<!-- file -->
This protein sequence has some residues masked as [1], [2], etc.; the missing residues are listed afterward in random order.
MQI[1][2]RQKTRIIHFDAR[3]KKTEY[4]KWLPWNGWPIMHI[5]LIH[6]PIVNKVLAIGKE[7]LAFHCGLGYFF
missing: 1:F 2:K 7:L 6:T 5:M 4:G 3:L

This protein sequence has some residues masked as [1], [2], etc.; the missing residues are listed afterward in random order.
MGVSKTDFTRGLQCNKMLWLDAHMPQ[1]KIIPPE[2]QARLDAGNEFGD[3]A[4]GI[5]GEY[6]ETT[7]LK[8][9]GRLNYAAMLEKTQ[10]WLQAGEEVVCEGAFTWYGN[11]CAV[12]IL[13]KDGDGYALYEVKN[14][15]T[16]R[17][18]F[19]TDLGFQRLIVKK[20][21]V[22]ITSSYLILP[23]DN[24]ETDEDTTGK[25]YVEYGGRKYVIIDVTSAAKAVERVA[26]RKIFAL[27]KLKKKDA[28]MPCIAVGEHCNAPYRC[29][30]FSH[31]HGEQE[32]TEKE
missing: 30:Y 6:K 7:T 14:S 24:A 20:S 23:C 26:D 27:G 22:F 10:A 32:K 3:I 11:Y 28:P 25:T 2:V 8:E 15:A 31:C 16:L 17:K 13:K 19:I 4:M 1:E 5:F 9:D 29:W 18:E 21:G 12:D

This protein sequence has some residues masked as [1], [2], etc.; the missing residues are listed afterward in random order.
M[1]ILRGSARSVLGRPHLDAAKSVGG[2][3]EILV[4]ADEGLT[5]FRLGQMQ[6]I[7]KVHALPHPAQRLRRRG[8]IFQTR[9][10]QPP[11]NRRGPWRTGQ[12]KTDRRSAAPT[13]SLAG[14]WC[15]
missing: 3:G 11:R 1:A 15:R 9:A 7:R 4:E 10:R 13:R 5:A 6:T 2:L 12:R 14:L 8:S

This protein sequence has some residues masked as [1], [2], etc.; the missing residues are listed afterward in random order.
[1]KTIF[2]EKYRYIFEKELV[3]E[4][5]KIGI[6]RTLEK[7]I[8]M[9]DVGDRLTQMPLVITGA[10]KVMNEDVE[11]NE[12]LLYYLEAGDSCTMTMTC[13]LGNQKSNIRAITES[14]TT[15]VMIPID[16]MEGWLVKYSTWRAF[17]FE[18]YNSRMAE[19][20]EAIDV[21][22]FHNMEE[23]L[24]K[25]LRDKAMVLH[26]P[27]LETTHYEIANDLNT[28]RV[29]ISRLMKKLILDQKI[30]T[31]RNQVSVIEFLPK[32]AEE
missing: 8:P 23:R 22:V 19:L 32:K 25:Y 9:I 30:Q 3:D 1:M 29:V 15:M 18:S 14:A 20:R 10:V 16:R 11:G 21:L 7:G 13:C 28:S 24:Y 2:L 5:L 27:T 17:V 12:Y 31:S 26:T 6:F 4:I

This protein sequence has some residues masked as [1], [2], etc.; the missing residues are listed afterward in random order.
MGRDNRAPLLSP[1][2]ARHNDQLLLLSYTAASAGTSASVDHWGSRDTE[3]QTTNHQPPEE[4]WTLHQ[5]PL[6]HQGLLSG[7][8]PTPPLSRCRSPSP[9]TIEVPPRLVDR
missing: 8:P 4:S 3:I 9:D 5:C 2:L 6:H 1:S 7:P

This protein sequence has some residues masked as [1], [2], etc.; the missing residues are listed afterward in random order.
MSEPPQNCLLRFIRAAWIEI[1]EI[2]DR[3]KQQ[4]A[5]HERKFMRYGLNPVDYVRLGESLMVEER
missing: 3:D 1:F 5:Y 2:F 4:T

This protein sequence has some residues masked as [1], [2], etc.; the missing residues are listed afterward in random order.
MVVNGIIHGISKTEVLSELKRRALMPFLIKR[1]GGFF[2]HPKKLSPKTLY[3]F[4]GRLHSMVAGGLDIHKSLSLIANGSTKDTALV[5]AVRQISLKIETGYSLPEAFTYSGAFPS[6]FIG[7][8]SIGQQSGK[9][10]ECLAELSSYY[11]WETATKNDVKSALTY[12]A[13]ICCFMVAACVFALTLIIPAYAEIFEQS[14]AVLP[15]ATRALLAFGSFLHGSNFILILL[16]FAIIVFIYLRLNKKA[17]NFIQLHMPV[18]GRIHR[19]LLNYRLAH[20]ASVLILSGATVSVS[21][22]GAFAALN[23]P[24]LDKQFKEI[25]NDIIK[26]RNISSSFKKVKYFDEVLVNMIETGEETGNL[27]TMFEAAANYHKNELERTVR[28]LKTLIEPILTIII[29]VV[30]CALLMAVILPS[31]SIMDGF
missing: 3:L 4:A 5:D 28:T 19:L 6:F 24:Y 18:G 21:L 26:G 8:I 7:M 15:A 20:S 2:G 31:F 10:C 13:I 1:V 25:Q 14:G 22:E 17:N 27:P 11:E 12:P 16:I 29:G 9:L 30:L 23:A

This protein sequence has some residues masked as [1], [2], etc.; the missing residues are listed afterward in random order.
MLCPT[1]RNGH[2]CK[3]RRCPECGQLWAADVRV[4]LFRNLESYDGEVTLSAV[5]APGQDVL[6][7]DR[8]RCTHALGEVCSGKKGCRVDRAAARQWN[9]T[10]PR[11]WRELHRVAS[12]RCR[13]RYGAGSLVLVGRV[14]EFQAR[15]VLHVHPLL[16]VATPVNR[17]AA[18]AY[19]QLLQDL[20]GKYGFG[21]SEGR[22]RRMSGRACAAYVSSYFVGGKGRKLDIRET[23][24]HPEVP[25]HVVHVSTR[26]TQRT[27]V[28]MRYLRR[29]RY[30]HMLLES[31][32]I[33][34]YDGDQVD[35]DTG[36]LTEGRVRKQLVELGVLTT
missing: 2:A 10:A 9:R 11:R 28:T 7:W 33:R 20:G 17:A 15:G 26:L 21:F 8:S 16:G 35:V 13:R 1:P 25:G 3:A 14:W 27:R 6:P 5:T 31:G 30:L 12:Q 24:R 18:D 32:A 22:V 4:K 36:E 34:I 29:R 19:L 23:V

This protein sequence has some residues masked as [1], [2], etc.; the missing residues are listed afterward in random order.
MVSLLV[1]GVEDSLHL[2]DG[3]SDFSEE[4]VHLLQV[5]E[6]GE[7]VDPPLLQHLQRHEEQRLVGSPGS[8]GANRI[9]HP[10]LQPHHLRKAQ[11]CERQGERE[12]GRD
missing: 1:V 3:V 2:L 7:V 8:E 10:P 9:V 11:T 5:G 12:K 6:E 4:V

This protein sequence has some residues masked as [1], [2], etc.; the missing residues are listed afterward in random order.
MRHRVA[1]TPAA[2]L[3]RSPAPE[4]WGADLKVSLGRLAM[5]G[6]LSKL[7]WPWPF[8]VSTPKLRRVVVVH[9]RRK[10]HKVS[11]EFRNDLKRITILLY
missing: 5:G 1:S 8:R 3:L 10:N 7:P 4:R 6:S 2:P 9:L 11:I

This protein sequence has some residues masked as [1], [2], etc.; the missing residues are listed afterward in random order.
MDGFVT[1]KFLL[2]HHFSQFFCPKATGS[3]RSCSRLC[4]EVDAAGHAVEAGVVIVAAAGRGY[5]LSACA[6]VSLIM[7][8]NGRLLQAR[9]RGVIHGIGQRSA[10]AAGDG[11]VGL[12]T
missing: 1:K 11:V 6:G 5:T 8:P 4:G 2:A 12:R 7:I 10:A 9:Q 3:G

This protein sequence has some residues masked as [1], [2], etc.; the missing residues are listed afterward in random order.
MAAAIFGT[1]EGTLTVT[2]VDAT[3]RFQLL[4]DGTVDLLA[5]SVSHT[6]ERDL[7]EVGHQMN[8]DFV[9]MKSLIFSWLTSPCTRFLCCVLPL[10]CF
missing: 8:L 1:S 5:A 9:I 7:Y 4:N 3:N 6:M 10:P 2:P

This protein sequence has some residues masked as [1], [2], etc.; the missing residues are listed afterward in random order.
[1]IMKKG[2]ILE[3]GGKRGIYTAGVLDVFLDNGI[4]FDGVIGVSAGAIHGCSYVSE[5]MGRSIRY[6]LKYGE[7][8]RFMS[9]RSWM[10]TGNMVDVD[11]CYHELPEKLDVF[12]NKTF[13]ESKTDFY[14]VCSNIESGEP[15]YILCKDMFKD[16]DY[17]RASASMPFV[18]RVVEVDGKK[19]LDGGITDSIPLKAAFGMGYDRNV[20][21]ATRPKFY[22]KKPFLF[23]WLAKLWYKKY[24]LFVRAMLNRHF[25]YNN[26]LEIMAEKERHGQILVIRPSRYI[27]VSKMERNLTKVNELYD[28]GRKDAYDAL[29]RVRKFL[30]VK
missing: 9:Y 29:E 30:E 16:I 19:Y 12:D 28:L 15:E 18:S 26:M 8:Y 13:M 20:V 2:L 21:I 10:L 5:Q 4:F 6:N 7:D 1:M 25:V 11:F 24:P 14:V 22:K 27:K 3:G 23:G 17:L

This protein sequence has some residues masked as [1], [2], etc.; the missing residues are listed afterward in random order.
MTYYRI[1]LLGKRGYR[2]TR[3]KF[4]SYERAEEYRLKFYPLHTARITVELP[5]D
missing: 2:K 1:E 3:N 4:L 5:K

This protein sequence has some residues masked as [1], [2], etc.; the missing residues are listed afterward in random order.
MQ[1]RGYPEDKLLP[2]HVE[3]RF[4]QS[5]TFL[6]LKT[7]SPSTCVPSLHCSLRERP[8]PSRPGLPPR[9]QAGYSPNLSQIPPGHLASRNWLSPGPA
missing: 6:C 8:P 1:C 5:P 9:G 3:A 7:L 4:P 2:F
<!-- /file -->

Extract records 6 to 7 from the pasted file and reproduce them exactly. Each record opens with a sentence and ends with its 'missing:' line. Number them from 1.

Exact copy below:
This protein sequence has some residues masked as [1], [2], etc.; the missing residues are listed afterward in random order.
MSEPPQNCLLRFIRAAWIEI[1]EI[2]DR[3]KQQ[4]A[5]HERKFMRYGLNPVDYVRLGESLMVEER
missing: 3:D 1:F 5:Y 2:F 4:T

This protein sequence has some residues masked as [1], [2], etc.; the missing residues are listed afterward in random order.
MVVNGIIHGISKTEVLSELKRRALMPFLIKR[1]GGFF[2]HPKKLSPKTLY[3]F[4]GRLHSMVAGGLDIHKSLSLIANGSTKDTALV[5]AVRQISLKIETGYSLPEAFTYSGAFPS[6]FIG[7][8]SIGQQSGK[9][10]ECLAELSSYY[11]WETATKNDVKSALTY[12]A[13]ICCFMVAACVFALTLIIPAYAEIFEQS[14]AVLP[15]ATRALLAFGSFLHGSNFILILL[16]FAIIVFIYLRLNKKA[17]NFIQLHMPV[18]GRIHR[19]LLNYRLAH[20]ASVLILSGATVSVS[21][22]GAFAALN[23]P[24]LDKQFKEI[25]NDIIK[26]RNISSSFKKVKYFDEVLVNMIETGEETGNL[27]TMFEAAANYHKNELERTVR[28]LKTLIEPILTIII[29]VV[30]CALLMAVILPS[31]SIMDGF
missing: 3:L 4:A 5:D 28:T 19:L 6:F 24:Y 18:G 21:L 26:G 8:I 7:M 15:A 20:S 2:G 31:F 10:C 13:I 1:V 25:Q 14:G 22:E 17:N 27:P 11:E 12:P 16:I 29:G 9:L 30:L 23:A